DNN-assisted colorization of images

There has been previous work on automatic colorization of images, a fairly impressive process that takes a black and white image and converts into a colour one. This uses DNN’s and their ability to guess at probable outcomes based on massive amounts of trained data. It’s pretty cool, but it can sometimes go wrong — water is blue because it usually is, so it’s a good guess. Peppers are… mostly orange?

Well, a paper and talk at Berkeley (now surfacing due to SIGGRAPH) highlights guided colorization; that is, a user supplies the DNN with some initial information on what colour an item should be, and the network fills in the rest. This provides impressive results, as expected, but more impressive is the YouTube video that shows the researchers’ software and its ability to on-the-fly change the colours based on user input.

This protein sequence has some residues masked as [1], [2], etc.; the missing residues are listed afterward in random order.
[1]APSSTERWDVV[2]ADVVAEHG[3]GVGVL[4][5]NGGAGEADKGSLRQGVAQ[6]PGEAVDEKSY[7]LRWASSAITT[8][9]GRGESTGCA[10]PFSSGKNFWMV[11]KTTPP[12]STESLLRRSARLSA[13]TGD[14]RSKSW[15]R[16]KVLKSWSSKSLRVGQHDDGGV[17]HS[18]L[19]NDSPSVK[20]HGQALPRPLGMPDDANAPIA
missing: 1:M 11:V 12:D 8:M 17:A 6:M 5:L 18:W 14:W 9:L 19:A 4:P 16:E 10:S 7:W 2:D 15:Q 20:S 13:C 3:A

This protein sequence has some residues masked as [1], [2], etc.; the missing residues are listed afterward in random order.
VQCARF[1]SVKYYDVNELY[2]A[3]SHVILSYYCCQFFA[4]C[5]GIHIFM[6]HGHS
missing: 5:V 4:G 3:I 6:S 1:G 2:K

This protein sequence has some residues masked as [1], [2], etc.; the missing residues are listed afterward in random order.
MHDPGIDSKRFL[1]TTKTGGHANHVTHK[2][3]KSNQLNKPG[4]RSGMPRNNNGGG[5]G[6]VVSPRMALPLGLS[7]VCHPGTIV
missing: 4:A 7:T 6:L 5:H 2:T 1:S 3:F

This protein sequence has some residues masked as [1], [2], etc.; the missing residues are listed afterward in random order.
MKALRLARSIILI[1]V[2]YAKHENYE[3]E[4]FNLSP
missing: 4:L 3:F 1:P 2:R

This is an excellent demonstration of the better capabilities of DNNs that are available today; not necessarily self-serving, autonomous assistants, but very intelligent tools that can massively enhance productivity of the human operators.

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